Childcare not as much of an issue as worker claims

Family status discrimination complaint falls short upon examination of when worker traded shifts; worker refused all options except the one she wanted

Childcare not as much of an issue as worker claims
credit: Sam72/SHUTTERSTOCK [

Family status is a ground for which employers must try to accommodate their employees. While the extent of this protection seems to be in flux legally, it must include legal parental duties, not just an employee’s desire for work-life balance

A  British Columbia correctional officer has lost her claim of family status discrimination launched when her employer didn’t agree to her desire for permanent shift changes so she could avoid overnight shifts.

Ruby Havard was a correctional officer at Matsqui Institution in Abbotsford, B.C. Her husband also was a correctional officer at the institution. She normally worked two 12.75-hour day shifts followed by two overnight shifts of the same length and then five days off.

When Havard gave birth to her first child in 2009, she was frequently allowed to trade her night shifts for day shifts so she could be home at night when her husband was to be together as a family. She had a partner at work who preferred only night shifts, so she traded with this co-worker and basically worked four day shifts followed by five days off. This practice continued after the birth of her second child in 2011 and afterwards. However, in early 2014 Corrections Canada (CSC) informed all correctional officers that permanent shift trades were no longer permitted and the correctional manager would approve shift trades on a case-by-case basis. This meant Havard could no longer work only day shifts by trading all of her night shifts.

This was problematic for Havard, as her oldest child had night terrors and seizures. She didn’t want to leave her children with her mother overnight, as her mother had a disability requiring medication, and her husband also had to work overnight shifts. In addition, by working night shifts, Havard and her husband would need daycare for 2.5 days in every nine-day period.

On Feb. 27, 2014, Havard requested formal accommodation from CSC based on her family status, so she could see her husband and children together as a family. The request was to accommodate her until 2016, when her children would both be in school. However, CSC denied her request and Havard was forced to use her leave credits to care for her children when there weren’t any childcare options at night.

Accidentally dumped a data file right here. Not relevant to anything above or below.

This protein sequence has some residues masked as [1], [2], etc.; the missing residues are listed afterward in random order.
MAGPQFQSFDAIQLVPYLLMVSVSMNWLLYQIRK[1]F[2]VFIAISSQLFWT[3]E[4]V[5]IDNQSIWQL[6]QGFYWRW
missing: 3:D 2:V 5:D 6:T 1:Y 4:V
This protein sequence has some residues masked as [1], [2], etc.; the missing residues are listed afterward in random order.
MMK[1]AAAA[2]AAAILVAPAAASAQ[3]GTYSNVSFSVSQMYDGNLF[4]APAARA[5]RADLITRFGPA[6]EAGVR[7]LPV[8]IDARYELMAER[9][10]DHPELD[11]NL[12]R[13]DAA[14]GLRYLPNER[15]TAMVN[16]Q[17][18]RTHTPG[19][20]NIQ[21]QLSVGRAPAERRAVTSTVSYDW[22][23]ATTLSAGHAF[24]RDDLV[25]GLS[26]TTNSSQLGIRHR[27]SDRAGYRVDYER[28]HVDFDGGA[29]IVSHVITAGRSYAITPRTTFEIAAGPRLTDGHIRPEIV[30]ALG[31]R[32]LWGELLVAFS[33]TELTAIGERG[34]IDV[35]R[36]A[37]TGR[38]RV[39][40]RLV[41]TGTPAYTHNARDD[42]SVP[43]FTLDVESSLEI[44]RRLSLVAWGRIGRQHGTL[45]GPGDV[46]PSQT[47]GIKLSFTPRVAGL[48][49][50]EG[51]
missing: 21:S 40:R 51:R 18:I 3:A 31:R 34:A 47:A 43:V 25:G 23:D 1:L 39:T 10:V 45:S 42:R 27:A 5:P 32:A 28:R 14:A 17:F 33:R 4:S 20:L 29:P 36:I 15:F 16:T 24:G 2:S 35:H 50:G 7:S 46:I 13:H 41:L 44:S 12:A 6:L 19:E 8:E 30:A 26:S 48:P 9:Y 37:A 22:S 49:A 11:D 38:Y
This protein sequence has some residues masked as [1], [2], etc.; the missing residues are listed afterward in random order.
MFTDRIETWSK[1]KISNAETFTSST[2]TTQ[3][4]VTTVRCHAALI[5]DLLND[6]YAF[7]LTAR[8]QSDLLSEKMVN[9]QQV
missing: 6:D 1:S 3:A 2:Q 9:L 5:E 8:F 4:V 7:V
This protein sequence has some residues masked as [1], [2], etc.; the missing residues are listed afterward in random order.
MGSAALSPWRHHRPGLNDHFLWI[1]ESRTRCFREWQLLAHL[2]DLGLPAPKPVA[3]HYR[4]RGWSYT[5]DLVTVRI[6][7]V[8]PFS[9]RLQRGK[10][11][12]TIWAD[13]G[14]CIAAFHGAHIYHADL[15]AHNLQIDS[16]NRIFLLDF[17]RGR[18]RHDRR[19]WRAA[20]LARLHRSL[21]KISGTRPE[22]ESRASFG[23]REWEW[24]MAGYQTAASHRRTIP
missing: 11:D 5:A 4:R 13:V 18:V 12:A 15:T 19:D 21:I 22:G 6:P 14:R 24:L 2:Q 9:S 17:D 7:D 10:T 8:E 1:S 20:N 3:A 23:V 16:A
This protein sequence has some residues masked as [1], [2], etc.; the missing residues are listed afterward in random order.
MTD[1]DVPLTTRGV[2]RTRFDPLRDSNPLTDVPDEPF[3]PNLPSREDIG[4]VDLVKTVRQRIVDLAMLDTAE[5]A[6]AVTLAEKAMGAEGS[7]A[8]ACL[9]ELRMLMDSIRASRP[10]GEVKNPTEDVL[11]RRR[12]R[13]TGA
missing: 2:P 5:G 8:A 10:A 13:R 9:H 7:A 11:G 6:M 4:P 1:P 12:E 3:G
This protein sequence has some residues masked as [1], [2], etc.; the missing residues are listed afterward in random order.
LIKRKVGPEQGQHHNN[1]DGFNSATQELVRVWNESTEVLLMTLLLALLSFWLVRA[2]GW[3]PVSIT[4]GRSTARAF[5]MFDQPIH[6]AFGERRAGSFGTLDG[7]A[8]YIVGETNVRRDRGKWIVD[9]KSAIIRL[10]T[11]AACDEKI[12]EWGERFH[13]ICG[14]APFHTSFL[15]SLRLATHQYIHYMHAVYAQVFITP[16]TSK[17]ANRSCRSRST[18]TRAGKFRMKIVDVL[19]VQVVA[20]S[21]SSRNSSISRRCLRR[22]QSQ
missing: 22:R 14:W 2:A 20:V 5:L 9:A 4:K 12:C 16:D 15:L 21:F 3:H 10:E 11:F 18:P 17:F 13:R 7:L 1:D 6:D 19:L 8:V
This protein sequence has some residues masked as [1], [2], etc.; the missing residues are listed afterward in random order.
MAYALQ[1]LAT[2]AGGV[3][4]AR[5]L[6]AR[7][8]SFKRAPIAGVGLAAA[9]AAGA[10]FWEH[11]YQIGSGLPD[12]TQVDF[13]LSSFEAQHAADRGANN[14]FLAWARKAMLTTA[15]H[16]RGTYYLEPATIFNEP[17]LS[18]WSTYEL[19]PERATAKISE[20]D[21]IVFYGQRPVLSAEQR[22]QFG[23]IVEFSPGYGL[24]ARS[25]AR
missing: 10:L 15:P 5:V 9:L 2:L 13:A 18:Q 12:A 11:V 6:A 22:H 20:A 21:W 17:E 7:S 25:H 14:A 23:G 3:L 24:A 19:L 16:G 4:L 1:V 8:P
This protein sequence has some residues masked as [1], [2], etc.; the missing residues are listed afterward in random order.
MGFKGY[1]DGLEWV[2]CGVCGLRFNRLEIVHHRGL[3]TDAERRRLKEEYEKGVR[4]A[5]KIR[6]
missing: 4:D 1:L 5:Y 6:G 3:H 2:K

Accommodation options discussed

The assistant warden of operations at the institution suggested Havard move to a “250-day post,” which would involve working 7 a.m. to 3 p.m., Monday to Friday. However, Havard rejected this proposal as she lived some distance away from the institution and she would have to leave her home at 6 a.m. before each shift — a time when it would be difficult to find childcare, which she would need five out of every seven days on this schedule, said Havard. In addition, the shorter shifts would mean she would work 80 to 90 more days per year — though with the same number of hours — and she would go weeks without seeing her husband, who would be on the two-days/two nights schedule.  Nor would she be able to drop off and pick up her children at preschool, or be entitled to lieu hours.

The assistant warden responded by confirming the 250-day post was the accommodation being offered, as it met her need to work days. The institution’s personnel committed had reviewed the request within the existing schedule structure and determined the 250-day post met Havard’s “core needs.”He also added that “just because she wanted something, it did not mean she needed it.”

CSC also offered to put Havard on a shift schedule opposite her husband, but Havard refused because she said it didn’t work with her work-life balance. CSC then suggested it could change her husband’s shift schedule so they didn’t start and end at the same time, but Havard immediately dismissed this option.

Havard then searched for daycares, family, or friends who would work with earlier drop-offs or overnight shifts. She was unsuccessful in finding a workable option. She continued to work her regular shift rotation and when it came her turn to work night shifts, she used her accumulated leave or, if her husband was also working the night shift, her nephew stayed with her children. As it turned out, she mostly used her leave to be home on evenings when her husband was, as she had done with much of her traded night shifts.